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What is TPS, and how do these authorizations benefit migrants?

July 29, 2022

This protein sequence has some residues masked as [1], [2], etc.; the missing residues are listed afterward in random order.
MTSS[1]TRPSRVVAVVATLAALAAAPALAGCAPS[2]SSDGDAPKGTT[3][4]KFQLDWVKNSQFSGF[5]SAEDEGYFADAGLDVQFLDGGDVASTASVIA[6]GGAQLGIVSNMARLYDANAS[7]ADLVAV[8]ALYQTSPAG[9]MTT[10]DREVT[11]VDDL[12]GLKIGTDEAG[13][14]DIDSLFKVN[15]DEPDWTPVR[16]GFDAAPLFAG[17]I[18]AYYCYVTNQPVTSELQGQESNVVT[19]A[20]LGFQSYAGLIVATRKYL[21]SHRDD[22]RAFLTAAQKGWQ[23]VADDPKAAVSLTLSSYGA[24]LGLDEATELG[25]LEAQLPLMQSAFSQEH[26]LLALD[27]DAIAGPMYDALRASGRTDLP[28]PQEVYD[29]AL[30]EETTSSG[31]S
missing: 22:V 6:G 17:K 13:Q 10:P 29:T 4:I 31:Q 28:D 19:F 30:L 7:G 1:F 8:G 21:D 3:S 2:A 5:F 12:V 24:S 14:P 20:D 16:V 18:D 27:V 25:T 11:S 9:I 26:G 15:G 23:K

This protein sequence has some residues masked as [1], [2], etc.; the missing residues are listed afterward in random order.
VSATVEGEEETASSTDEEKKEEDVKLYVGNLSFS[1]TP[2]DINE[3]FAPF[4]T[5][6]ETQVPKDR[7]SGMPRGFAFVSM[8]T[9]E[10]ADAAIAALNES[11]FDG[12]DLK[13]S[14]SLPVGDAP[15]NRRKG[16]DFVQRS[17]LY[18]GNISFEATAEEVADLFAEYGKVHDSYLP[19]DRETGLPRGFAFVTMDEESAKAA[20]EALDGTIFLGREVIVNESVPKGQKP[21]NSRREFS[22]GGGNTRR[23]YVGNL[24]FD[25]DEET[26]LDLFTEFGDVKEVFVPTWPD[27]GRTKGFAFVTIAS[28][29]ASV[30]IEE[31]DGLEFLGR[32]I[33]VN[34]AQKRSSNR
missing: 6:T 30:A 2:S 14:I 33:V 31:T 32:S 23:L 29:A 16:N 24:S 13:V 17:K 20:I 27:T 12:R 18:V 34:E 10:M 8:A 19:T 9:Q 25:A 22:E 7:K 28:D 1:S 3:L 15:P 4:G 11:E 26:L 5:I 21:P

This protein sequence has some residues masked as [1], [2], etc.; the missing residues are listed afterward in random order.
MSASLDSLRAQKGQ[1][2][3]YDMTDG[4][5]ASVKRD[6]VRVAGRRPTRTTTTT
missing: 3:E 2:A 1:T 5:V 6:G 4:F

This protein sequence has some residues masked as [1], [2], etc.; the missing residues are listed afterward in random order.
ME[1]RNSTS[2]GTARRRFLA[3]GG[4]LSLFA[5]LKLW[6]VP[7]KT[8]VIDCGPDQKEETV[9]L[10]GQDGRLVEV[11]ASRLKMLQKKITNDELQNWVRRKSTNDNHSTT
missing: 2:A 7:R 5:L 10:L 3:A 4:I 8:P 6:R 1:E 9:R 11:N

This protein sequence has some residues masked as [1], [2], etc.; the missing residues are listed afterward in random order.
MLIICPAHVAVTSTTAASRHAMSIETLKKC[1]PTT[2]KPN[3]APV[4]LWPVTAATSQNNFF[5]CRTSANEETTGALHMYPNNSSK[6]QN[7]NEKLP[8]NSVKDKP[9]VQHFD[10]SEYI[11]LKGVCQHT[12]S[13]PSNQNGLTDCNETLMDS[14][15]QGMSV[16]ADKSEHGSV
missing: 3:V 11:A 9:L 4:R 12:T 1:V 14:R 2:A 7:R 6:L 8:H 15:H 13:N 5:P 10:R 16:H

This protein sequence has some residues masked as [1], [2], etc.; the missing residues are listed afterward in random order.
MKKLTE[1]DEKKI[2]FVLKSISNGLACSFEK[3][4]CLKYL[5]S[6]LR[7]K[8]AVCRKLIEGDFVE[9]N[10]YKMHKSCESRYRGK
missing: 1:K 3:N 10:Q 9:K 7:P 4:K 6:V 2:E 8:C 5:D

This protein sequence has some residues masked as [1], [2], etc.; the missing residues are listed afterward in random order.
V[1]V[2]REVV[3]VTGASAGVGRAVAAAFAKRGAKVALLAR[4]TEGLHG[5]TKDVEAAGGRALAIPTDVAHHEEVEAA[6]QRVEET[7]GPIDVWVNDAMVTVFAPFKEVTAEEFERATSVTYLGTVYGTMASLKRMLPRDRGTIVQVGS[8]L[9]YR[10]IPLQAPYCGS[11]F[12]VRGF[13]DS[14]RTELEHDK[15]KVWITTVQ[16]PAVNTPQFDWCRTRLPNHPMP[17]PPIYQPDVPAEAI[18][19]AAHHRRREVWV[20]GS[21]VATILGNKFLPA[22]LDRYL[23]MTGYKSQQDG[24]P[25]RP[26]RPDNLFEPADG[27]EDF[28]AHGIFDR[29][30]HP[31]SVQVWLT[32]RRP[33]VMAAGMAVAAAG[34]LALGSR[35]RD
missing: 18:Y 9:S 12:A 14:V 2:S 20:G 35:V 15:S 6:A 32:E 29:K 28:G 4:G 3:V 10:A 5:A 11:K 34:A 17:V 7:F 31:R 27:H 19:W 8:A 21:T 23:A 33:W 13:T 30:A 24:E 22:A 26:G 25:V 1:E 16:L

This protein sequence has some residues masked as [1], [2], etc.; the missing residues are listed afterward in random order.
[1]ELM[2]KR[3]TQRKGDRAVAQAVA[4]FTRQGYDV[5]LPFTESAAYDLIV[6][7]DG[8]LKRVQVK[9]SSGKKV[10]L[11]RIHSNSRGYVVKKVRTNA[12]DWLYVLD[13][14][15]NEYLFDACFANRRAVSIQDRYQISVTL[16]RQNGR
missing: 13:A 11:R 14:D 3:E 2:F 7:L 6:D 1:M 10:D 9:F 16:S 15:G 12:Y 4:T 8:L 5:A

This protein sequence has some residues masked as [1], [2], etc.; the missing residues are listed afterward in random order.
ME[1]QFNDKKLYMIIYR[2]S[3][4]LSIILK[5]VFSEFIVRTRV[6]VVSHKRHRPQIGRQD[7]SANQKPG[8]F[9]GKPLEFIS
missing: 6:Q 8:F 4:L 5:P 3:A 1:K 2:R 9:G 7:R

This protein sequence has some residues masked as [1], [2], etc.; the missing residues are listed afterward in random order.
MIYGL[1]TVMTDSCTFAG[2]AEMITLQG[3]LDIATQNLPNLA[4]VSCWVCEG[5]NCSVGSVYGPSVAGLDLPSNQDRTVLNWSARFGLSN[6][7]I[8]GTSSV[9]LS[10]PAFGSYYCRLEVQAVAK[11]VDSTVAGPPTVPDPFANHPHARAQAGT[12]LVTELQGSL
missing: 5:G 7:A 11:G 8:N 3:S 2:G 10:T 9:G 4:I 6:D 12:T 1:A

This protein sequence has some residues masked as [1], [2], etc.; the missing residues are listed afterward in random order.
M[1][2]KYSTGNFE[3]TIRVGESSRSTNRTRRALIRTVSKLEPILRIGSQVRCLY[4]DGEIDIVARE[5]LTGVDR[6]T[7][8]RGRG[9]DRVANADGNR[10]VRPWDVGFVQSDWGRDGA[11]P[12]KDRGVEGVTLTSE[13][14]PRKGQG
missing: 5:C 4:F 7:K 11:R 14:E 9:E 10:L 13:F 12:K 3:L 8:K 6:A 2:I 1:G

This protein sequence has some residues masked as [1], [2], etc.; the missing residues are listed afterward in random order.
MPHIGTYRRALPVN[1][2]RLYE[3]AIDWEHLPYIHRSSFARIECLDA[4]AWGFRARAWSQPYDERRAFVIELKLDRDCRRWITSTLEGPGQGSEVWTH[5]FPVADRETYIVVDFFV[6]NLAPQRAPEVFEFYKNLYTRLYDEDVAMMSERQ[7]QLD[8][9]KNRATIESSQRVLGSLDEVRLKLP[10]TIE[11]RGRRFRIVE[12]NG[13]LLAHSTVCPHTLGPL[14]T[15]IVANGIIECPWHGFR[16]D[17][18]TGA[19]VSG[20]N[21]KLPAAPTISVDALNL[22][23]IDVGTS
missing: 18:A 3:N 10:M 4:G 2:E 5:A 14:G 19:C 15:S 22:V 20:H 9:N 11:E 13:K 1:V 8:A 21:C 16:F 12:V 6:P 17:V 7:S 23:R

The U.S. government has announced an 18-month extension of Temporary Protected Status (TPS) for Venezuelans. This action is a direct response to the petitions of various political and economic sectors that have asked the government to continue protecting those migrants that left Venezuela in 2014 due to the sociopolitical crisis they’re currently in. However, TPS does not only cover Venezuelans. Other migrants can also apply and benefit from this travel authorization document. But how? In our blog post, we will explain to you what exactly is TPS and how it helps those who benefit from this immigration process. What is Temporary Protected Status? Temporary Protected Status, or TPS, is an immigration program that the government provides to citizens in certain countries under particular circumstances that allow them to remain temporarily in the U.S. TPS was created by Congress as part of the Immigration Act of 1990 to protect citizens of certain countries that cannot return to their homeland because of: An ongoing armed conflict between their country and another nation or a civil war. Environmental disasters in their nation. Pandemics. Other temporary and extraordinary conditions. Which countries can apply for TPS? The Department of Homeland Security allows citizens of these countries to be potential beneficiaries of TPS:   Afghanistan Myanmar Cameroon El Salvador Haiti Honduras Nepal Nicaragua Somalia Sudan South Sudan Syria Ukraine Venezuela Yemen If you are a citizen or a stateless person that has resided in one of these countries, you are qualified to benefit from TPS. What are TPS’s benefits? Despite the fact that this immigration program does not grant permanent residency or any other immigration status, immigrants that are under TPS can benefit from a series of measures to help them incorporate their lives in the United States. Therefore, beneficiaries will be provided with: Protection from being deported. Remaining for a period of time in the United States designated by their TPS. An employment authorization document (EAD). An application for travel authorization. What criteria must I meet in order to be eligible for TPS? To become a TPS beneficiary, first, you must either be a citizen from one of the designated countries or a stateless person that has resided in these countries before immigrating to the U.S. In addition, you must have been residing or continually physically present (CPP) in the United States prior to the effective date of the most recent designation date for your country.  Although there are some exceptions in TBS that do not require you to be physically present in the U.S. at all times, the law allows beneficiaries to leave the U.S. for a brief period under innocent circumstances. However, all of these departures must be reported to the USCIS. Does TPS have to be renewed? Yes. Since this is a temporary permit, once you are granted TPS benefits, you must renew your status in each re-registration period to continue having your temporary protected status. This requirement applies to all TPS beneficiaries, including those who were initially granted TPS by immigration authorities, a judge, or the Board of Immigration Appeals (BIA). If you’re a resident of these countries that is eligible for […]

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